For some time now, there has been a lot of discussion about WirelessHART (IEC 62591) and ISA100.11a standards. This battle appears to be shaping up as the old Beta versus VHS and Blu-Ray versus HD-DVD. Both are good technologies and both are a marked improvement in process control. Of course, when it comes to new technology, there always seems to be a lot of debate and one prevailing standards wants to win. There are really two companies, Emerson and Honeywell, which are leading the battle. Everyone is waiting to see what happens.
It is important to first understand what is needed for a wireless communication network. As with your home network you need a gateway or a router that “hosts” devices. Then, of course, you will need devices. These can be both wired and wireless. For the purposes of this discussion, theses terms will be used. It is important to note a distinction between process devices and network devices.
The basic difference between the IEC and ISA standards are the communication protocols they use. Wireless HART uses the 802.15 allows for the networking of all devices. This is generally referred to as a mesh network. Rather than a traditional host-client relationship, WirelessHART devices will talk to both the gateway and other devices. If a process device looses communication with the gateway, the information is routed through other process devices. This creates reliability in the network.
The IEC standard uses the traditional 802.11 (Wi-Fi) protocol. It’s like creating a Hot Spot in your plant. This means that any device that is Wi-Fi (laptops, iPads, surveillance cameras) will work on this network. When it comes to deployment ISA100 devices can be installed existing networks throughout the plant. Reliability is achieved through multiple gateways, rather than multiple devices, as gateways can also be configured in traditional “master/slave” settings.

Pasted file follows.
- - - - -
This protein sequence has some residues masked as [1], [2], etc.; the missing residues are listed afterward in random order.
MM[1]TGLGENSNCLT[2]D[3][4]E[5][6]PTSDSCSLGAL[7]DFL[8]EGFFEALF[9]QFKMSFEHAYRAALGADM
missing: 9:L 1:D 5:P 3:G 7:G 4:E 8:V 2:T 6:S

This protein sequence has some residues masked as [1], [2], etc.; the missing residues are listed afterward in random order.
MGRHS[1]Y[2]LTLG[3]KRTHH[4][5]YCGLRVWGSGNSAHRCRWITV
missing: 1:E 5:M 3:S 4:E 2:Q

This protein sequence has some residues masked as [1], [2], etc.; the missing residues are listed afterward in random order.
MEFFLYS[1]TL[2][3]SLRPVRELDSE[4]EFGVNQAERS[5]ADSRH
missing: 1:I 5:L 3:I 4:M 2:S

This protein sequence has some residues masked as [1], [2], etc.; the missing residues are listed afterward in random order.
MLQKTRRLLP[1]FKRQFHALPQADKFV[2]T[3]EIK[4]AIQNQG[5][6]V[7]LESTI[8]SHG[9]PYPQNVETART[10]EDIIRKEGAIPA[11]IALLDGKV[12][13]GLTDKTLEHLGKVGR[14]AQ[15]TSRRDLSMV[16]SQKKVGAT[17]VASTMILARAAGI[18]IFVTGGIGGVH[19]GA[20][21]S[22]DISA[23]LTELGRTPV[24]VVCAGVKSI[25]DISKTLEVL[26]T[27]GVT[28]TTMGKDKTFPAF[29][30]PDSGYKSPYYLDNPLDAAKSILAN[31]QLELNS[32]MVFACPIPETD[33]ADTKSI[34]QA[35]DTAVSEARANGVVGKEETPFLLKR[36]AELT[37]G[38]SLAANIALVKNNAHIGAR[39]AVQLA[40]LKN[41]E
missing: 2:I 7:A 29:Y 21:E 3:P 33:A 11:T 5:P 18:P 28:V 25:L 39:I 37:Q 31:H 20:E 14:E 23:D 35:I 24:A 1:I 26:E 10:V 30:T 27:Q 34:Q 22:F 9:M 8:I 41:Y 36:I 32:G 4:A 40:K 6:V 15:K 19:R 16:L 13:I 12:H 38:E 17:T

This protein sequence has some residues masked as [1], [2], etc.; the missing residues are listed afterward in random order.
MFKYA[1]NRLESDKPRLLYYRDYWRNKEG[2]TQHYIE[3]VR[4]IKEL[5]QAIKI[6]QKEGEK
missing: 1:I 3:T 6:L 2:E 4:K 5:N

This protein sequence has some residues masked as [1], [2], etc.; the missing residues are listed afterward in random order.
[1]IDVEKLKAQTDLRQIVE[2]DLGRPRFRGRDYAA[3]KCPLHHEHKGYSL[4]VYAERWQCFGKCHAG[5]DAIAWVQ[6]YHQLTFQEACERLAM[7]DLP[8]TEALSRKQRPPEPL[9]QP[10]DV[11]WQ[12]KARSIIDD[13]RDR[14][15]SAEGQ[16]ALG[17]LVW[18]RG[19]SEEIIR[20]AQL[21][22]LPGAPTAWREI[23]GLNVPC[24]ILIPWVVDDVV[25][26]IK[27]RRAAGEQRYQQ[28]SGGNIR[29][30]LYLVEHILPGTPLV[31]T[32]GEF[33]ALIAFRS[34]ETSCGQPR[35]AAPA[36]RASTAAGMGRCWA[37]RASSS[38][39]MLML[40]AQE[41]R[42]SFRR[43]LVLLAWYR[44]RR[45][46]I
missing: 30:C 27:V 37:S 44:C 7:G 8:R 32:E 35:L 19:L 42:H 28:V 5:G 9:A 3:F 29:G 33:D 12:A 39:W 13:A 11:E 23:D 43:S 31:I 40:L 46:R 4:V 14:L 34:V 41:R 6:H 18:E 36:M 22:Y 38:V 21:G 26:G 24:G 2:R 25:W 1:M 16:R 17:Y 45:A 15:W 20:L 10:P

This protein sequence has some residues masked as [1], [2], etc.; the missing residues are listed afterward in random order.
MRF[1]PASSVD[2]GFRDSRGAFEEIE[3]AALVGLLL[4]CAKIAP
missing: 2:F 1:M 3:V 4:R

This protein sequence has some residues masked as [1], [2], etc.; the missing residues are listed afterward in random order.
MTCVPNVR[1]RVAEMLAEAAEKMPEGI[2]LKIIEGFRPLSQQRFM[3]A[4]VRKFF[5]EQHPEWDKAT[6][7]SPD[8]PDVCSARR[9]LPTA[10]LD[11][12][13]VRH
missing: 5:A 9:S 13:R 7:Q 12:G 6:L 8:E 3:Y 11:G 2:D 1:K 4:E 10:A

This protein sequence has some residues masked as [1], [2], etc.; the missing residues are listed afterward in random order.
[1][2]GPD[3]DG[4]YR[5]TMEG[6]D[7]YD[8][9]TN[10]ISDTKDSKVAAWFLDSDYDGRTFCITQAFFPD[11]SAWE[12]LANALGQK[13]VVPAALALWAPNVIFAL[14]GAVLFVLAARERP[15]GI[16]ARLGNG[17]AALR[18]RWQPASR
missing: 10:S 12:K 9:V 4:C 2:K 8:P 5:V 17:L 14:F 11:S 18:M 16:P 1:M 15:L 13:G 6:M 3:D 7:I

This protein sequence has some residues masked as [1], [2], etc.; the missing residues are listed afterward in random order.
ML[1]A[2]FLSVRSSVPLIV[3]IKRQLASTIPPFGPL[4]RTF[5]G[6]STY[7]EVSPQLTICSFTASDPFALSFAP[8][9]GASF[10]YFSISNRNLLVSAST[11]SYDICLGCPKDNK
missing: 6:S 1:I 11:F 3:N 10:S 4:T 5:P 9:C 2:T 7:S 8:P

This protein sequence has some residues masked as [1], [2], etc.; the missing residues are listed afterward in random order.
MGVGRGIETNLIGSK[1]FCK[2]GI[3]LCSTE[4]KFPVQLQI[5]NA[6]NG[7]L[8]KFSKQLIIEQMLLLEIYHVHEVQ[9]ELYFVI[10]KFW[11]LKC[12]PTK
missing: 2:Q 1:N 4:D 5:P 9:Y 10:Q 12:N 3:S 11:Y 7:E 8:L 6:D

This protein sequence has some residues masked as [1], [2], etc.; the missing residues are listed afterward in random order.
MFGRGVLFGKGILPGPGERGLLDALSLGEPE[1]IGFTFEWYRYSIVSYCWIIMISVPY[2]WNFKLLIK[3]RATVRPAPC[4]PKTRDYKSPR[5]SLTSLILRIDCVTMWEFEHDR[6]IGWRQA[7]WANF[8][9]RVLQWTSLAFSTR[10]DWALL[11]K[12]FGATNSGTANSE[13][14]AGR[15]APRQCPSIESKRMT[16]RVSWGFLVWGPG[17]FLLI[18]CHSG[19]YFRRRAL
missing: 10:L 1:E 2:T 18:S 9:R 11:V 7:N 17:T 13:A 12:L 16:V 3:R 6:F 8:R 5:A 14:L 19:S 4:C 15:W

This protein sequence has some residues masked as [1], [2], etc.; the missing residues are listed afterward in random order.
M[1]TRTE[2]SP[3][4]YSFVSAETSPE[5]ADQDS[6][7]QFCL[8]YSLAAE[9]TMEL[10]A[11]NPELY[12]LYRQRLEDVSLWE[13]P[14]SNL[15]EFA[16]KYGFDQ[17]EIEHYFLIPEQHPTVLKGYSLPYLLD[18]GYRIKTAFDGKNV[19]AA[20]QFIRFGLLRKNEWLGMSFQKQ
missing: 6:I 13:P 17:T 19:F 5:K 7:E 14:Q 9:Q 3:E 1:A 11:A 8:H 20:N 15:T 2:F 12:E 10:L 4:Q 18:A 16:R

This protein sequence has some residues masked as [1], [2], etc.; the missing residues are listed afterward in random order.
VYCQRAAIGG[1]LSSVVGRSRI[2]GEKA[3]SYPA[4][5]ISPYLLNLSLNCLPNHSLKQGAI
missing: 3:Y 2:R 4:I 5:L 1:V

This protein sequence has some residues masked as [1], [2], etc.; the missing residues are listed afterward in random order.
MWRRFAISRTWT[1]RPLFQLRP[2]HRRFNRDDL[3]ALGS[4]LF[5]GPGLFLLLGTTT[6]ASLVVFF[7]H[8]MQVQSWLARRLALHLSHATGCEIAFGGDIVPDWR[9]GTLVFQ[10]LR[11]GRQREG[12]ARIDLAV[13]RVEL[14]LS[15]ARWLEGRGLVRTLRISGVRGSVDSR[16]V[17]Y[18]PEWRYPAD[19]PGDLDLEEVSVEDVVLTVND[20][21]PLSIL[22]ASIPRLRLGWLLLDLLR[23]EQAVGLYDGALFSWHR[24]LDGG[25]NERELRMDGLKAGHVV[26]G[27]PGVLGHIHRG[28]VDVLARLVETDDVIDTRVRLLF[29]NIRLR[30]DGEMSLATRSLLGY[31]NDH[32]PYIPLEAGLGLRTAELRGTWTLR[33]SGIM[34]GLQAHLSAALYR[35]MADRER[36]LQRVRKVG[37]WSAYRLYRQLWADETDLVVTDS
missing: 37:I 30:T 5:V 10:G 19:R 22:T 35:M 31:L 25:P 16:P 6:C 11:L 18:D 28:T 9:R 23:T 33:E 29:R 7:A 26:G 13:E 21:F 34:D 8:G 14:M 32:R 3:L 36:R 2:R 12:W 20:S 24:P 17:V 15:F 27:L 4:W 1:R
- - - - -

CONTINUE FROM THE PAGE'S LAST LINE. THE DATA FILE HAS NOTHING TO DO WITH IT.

I am a proponent of using both. Frankly, current communications in a plant are done through two different systems. Control systems reside on one system and operations exists on another. Each system can communication with the other but have an independent job. This practice should continue with wireless technology.
WirelessHART only allows for instrumentation and process control devices to be a part of the network. This information can be sent to a control system or asset management software. This practice also keeps the frequency clear for process data.
ISA100 can then be used for the balance of the wireless network. This would allow for personnel tracking, wireless cameras, laptops and a whole host of other network devices that benefit your plant.
In a way its the best of both worlds.
UPDATE: Please note the comments below from Herman. The ISA100.11 specification does allow for a mesh network.
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